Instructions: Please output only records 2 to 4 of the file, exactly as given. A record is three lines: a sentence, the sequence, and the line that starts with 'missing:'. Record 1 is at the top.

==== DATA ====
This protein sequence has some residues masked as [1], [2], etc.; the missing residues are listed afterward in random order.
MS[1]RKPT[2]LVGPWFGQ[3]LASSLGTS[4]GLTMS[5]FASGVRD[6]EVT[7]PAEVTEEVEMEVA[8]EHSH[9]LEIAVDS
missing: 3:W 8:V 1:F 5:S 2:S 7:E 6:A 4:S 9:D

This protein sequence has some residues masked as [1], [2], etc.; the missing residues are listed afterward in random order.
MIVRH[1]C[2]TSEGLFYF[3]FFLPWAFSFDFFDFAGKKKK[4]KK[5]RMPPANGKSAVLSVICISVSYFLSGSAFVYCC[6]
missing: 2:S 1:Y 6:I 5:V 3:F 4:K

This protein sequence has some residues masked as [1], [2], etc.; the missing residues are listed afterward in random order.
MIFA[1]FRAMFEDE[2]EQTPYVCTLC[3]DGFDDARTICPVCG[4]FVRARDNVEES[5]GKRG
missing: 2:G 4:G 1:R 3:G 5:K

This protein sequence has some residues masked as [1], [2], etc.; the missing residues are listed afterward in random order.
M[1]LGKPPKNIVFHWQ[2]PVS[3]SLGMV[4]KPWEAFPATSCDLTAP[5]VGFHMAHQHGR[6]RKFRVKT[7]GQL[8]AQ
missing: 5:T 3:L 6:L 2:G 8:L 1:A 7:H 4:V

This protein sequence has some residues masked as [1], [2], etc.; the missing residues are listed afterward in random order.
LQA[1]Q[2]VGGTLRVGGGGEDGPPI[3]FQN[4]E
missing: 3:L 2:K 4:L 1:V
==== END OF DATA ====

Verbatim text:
This protein sequence has some residues masked as [1], [2], etc.; the missing residues are listed afterward in random order.
MIVRH[1]C[2]TSEGLFYF[3]FFLPWAFSFDFFDFAGKKKK[4]KK[5]RMPPANGKSAVLSVICISVSYFLSGSAFVYCC[6]
missing: 2:S 1:Y 6:I 5:V 3:F 4:K

This protein sequence has some residues masked as [1], [2], etc.; the missing residues are listed afterward in random order.
MIFA[1]FRAMFEDE[2]EQTPYVCTLC[3]DGFDDARTICPVCG[4]FVRARDNVEES[5]GKRG
missing: 2:G 4:G 1:R 3:G 5:K

This protein sequence has some residues masked as [1], [2], etc.; the missing residues are listed afterward in random order.
M[1]LGKPPKNIVFHWQ[2]PVS[3]SLGMV[4]KPWEAFPATSCDLTAP[5]VGFHMAHQHGR[6]RKFRVKT[7]GQL[8]AQ
missing: 5:T 3:L 6:L 2:G 8:L 1:A 7:H 4:V